77 years after Nagasaki atomic bomb, Pope Francis fights for an end to nuclear weapons

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It's been 77 years since the atomic bomb hit the city of Nagasaki, Japan, which left about 39,000 people dead.

Throughout his papacy, Pope Francis has repeatedly spoken about the consequences of using nuclear weapons. He has criticized the accumulation of weapons, calling it the “logic of fear.”

Weapons of mass destruction, particularly atomic, create nothing more than a false sense of security and cannot constitute the basis of peaceful coexistence between members of the human family.

Recently, Pope Francis updated his stance on the morality of nuclear weapons. On his flight back from Canada, the Pope argued that simply possessing atomic weapons is immoral.

During his trip to Nagasaki in 2019, Pope Francis visited the spot where the atomic bomb had been dropped in 1945. He urged countries to use their money to help the poor and needy rather than for nuclear weapons, arguing that they are contrary to peace.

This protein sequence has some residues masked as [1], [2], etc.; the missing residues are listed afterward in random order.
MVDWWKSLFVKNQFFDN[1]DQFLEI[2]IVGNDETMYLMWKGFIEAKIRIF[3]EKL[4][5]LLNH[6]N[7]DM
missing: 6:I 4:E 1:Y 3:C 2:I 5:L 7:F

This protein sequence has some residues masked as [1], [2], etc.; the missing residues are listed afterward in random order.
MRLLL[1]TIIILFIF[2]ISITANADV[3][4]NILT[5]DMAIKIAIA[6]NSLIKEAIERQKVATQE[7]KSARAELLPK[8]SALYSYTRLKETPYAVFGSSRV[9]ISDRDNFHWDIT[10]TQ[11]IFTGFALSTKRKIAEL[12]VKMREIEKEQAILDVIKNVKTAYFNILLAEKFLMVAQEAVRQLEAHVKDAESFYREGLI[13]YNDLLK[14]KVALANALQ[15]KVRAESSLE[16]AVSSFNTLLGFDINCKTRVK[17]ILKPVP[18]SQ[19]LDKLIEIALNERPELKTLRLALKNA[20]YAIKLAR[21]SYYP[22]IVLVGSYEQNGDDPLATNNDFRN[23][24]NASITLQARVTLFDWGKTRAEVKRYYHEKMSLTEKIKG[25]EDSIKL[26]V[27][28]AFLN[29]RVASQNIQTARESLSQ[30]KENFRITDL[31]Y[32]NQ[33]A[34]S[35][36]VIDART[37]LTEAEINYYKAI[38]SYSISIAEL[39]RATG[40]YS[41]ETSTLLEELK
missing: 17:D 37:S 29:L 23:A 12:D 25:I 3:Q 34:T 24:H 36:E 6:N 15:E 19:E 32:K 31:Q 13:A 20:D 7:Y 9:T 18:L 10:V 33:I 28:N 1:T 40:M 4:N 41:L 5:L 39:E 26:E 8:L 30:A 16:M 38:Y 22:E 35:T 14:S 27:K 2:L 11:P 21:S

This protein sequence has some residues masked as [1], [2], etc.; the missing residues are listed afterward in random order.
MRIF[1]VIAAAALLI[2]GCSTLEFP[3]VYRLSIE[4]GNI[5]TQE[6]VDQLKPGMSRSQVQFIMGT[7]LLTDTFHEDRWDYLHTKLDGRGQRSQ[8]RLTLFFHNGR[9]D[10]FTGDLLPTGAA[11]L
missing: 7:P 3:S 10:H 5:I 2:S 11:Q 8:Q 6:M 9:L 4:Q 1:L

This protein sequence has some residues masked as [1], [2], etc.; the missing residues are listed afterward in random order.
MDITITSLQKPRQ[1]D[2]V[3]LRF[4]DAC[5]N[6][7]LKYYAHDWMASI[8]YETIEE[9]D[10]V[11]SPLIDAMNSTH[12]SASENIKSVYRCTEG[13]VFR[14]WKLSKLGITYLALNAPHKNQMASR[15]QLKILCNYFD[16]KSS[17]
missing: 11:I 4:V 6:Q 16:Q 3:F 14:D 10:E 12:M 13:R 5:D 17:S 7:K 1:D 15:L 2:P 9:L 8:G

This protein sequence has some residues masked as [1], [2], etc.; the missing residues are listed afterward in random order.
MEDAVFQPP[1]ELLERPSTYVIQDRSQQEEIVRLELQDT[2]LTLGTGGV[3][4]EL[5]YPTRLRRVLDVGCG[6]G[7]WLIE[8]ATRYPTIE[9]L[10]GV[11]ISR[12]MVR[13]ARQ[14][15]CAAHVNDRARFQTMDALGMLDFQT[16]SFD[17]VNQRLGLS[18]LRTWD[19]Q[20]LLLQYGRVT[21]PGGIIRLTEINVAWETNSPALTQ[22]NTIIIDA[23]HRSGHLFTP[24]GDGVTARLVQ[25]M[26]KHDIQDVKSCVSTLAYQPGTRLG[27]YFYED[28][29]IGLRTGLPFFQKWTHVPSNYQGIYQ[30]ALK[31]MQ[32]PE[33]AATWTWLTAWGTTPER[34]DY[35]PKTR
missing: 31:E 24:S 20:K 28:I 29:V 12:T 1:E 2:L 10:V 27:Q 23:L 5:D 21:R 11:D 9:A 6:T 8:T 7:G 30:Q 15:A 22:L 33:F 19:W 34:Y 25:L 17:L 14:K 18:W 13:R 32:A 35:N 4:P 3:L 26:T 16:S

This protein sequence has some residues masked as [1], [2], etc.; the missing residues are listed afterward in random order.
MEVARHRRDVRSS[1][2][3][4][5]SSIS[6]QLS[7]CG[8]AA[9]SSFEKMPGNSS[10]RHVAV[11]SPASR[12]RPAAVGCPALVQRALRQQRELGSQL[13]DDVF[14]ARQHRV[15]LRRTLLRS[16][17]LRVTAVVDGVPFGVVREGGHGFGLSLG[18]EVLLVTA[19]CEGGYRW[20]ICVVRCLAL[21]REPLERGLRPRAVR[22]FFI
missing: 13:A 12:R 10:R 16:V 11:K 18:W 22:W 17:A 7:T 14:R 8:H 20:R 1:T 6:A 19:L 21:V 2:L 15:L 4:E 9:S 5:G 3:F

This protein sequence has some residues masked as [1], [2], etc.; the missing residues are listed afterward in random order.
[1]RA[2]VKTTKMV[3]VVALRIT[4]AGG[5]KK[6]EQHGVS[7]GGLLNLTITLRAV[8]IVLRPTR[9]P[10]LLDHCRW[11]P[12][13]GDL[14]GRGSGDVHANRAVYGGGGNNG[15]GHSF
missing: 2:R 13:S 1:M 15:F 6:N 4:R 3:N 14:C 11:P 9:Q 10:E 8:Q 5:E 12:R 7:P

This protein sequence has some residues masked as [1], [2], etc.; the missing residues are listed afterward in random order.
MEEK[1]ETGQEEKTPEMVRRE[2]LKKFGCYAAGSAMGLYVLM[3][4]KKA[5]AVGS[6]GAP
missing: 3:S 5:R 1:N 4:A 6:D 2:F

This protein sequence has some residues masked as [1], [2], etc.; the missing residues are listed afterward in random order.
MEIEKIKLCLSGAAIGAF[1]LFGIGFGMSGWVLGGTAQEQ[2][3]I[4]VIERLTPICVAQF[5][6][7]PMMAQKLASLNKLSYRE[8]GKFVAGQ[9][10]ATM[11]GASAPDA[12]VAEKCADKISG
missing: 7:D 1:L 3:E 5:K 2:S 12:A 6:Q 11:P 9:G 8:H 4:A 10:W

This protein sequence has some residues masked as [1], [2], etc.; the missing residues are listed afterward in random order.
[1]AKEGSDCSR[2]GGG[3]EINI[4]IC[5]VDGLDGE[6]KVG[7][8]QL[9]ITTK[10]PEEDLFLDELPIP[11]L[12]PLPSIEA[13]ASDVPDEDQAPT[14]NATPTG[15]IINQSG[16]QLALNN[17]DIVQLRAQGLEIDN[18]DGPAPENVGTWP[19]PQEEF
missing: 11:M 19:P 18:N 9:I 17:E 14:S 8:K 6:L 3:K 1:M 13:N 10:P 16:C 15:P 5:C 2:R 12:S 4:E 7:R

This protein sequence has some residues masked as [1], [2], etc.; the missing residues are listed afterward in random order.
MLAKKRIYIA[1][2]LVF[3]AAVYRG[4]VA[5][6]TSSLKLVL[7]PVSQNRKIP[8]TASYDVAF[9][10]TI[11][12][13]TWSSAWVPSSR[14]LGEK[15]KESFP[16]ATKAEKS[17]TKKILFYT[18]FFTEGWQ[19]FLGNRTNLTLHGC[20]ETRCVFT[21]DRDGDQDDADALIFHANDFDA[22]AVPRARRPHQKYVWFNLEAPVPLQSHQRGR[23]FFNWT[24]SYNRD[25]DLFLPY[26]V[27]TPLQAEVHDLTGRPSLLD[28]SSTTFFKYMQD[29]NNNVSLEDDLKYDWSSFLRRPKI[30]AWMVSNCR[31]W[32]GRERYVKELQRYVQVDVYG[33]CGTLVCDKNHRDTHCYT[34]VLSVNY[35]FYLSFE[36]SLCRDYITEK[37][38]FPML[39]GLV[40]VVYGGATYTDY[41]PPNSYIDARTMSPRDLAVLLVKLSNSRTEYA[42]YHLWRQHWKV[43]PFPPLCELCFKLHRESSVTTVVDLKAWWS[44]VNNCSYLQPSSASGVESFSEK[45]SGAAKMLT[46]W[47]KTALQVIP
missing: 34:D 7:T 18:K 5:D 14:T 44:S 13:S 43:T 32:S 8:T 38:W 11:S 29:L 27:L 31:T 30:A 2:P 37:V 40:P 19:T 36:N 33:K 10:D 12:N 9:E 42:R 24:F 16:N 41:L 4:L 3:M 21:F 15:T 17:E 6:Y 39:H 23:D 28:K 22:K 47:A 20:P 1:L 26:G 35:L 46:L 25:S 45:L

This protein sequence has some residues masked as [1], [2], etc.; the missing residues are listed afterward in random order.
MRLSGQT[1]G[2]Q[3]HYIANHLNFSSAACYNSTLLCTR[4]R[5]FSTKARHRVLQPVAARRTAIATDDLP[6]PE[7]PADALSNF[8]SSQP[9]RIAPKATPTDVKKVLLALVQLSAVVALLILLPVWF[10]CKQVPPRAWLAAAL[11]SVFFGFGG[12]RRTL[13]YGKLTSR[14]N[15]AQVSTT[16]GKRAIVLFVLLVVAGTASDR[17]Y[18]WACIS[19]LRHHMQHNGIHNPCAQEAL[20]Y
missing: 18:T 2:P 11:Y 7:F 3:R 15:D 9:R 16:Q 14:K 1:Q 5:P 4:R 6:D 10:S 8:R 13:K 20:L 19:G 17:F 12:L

Peace and international stability are incompatible with attempts to build upon the fear of mutual destruction or the threat of total annihilation.

The Pope has even met with survivors of the bombings and listened to their stories. 

In 2019, he met Setsuko Thurlow, a Hiroshima survivor. During the encounter, the Pope blew out the “Flame of Peace” candle, which was taken from the embers of the atomic bomb in 1945.

Holy Father, please will you blow out this flame so there will never again be another Nagasaki, so there will never be again another Hiroshima?

Another flame from the Hiroshima bomb will burn until the use of nuclear weapons ceases.


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